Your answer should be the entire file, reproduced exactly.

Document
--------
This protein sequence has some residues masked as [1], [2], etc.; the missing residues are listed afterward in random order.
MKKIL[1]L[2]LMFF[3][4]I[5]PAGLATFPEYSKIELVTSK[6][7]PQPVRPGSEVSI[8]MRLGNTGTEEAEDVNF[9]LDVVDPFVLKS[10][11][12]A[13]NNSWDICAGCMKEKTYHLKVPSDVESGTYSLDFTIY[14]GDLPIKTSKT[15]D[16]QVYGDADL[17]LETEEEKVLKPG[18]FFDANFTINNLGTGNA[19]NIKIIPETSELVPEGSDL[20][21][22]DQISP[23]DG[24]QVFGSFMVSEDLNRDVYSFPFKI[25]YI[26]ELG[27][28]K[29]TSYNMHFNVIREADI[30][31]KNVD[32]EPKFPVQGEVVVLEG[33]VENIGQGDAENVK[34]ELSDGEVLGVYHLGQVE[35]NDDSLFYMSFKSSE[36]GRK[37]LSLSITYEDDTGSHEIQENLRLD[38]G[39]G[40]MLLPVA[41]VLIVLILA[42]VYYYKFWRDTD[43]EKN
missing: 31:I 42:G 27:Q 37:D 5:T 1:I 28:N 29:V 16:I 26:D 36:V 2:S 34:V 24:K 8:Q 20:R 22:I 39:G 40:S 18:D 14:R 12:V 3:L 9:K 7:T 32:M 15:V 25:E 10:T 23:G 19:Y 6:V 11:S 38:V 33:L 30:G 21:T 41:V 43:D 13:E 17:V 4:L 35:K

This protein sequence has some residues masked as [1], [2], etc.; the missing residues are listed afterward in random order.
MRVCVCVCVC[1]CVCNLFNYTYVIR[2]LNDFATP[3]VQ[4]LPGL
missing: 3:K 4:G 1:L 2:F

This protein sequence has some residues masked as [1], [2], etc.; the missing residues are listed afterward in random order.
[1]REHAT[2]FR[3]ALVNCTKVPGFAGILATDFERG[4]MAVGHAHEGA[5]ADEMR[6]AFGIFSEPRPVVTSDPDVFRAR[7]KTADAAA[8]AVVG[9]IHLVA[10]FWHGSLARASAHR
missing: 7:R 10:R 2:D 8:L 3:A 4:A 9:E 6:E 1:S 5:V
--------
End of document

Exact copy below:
This protein sequence has some residues masked as [1], [2], etc.; the missing residues are listed afterward in random order.
MKKIL[1]L[2]LMFF[3][4]I[5]PAGLATFPEYSKIELVTSK[6][7]PQPVRPGSEVSI[8]MRLGNTGTEEAEDVNF[9]LDVVDPFVLKS[10][11][12]A[13]NNSWDICAGCMKEKTYHLKVPSDVESGTYSLDFTIY[14]GDLPIKTSKT[15]D[16]QVYGDADL[17]LETEEEKVLKPG[18]FFDANFTINNLGTGNA[19]NIKIIPETSELVPEGSDL[20][21][22]DQISP[23]DG[24]QVFGSFMVSEDLNRDVYSFPFKI[25]YI[26]ELG[27][28]K[29]TSYNMHFNVIREADI[30][31]KNVD[32]EPKFPVQGEVVVLEG[33]VENIGQGDAENVK[34]ELSDGEVLGVYHLGQVE[35]NDDSLFYMSFKSSE[36]GRK[37]LSLSITYEDDTGSHEIQENLRLD[38]G[39]G[40]MLLPVA[41]VLIVLILA[42]VYYYKFWRDTD[43]EKN
missing: 31:I 42:G 27:Q 37:D 5:T 1:I 28:N 29:V 16:I 26:D 36:V 2:S 34:V 24:K 8:Q 20:R 22:I 39:G 40:S 18:D 14:R 12:V 3:L 9:K 7:T 32:M 15:V 25:E 10:T 23:G 19:Y 6:V 11:S 38:V 33:L 30:G 21:T 41:V 43:D 13:E 17:V 4:L 35:K

This protein sequence has some residues masked as [1], [2], etc.; the missing residues are listed afterward in random order.
MRVCVCVCVC[1]CVCNLFNYTYVIR[2]LNDFATP[3]VQ[4]LPGL
missing: 3:K 4:G 1:L 2:F

This protein sequence has some residues masked as [1], [2], etc.; the missing residues are listed afterward in random order.
[1]REHAT[2]FR[3]ALVNCTKVPGFAGILATDFERG[4]MAVGHAHEGA[5]ADEMR[6]AFGIFSEPRPVVTSDPDVFRAR[7]KTADAAA[8]AVVG[9]IHLVA[10]FWHGSLARASAHR
missing: 7:R 10:R 2:D 8:L 3:A 4:A 9:E 6:E 1:S 5:V